There are plenty of tough jobs these days: restoring the reputation of Southwest Airlines, explaining people's skyrocketing Xcel bills, keeping track of Denver's mayoral candidates. But Kourtny Garrett may have the toughest job of all: Last January, she became the new CEO of the Downtown Denver Partnership, taking over where Tami Door left off after seventeen years heading the downtown booster group. A native of Denver, Garrett had moved to Texas when she was ten and worked on the revitalization of downtown Dallas for nearly two decades, pushing public-private partnerships in that city while watching its urban population grow.
With 35,000 people already living downtown, the Mile High City was far ahead of Dallas in that regard, but in early 2022 this city was definitely short of downtown workers, more than half of whom were still working remotely. That was challenging for all the downtown businesses that had depended on these workers as customers; equally challenging was countering the naysayers proclaiming that the city was in decay, people who apparently had not been out of their houses since the pandemic started. And then there was all the disruption with the 16th Street Mall construction, a project ten years in the making that could not be delayed. "When we think of downtown coming back, there's such a great opportunity in the repositioning of the mall," Garrett notes. And in the meantime, "The emphasis on safe, beautiful and active streets is imperative...with moments of surprise and delight."
Moments like the pop-ups that the Partnership has pushed on the mall, which will double in the new year. Over the last quarter of 2022, the organization focused on highlighting signature holiday events, following up Taste of Colorado with Winter in the City and a successful Parade of Lights that attracted 300,000 people to downtown. Those events are also a big draw to tourists, Garrett says, with "revenge travel" emerging as a major post-pandemic development, rejuvenating the hotel industry even as the convention business continues to recover.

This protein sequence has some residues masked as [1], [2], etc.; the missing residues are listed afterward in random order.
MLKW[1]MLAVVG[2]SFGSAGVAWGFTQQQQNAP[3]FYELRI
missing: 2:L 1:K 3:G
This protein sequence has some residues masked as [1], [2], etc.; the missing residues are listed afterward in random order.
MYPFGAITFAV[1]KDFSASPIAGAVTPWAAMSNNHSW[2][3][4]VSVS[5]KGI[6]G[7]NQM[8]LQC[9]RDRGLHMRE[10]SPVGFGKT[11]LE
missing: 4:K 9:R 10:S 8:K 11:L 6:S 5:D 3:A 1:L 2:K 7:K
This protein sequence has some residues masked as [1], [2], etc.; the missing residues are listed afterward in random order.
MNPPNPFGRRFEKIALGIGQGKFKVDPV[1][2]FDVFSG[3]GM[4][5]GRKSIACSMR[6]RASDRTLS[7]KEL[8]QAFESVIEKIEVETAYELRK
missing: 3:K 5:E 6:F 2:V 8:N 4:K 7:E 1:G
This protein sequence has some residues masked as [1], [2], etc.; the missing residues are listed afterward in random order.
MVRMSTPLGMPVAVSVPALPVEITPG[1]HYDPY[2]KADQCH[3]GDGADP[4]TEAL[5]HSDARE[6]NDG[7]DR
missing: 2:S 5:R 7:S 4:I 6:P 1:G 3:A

"Where we see less of the strong return is in the daytime traffic, the lunchtime traffic," Garrett says. But by the end of last year, the downtown workforce had returned to 54 percent full strength, well above the national average, and the Partnership is looking at repositioning some office space that may never be refilled as more residential opportunities.
Meanwhile, the DDP is planning a new promotion campaign for the new year, looking at "the retail experience moving into the future," she says. That move has already started, with a billion dollars of development downtown during the pandemic, with projects ranging from the renovation of Larimer Square to continued activation of the Dairy Block to upcoming changes at the Auraria campus. And then there will be the reopening of the mall in 2024. "It's impressive, the number of transformative projects that are ready to go or already here," she says. "I don't think you see that in many cities in the country. We have so much to look forward to."
And looking back over her first year, what was her biggest surprise? "The leaning in of this community," Garrett says, noting how frequently people have asked how they can be supportive or be part of solutions.
"We have such a positive story to tell," she says. Now people just need to listen.
Other people to watch in 2023:
"Jami Duffy, Leader of the Band"
"Daniel and Luis Ramirez, Hosts With the Most"
"Nga Vương-Sandoval, Welcome Committee"
"Michael Gadlin, Arts Ambassador"
"Penelope Wong, Top Shef"
"Cole Chandler, Speaker for the House"
"Michael Spencer: Anchor Man"
"Robert Kenney, Power Broker"
"Scott Gilmore, Playground King"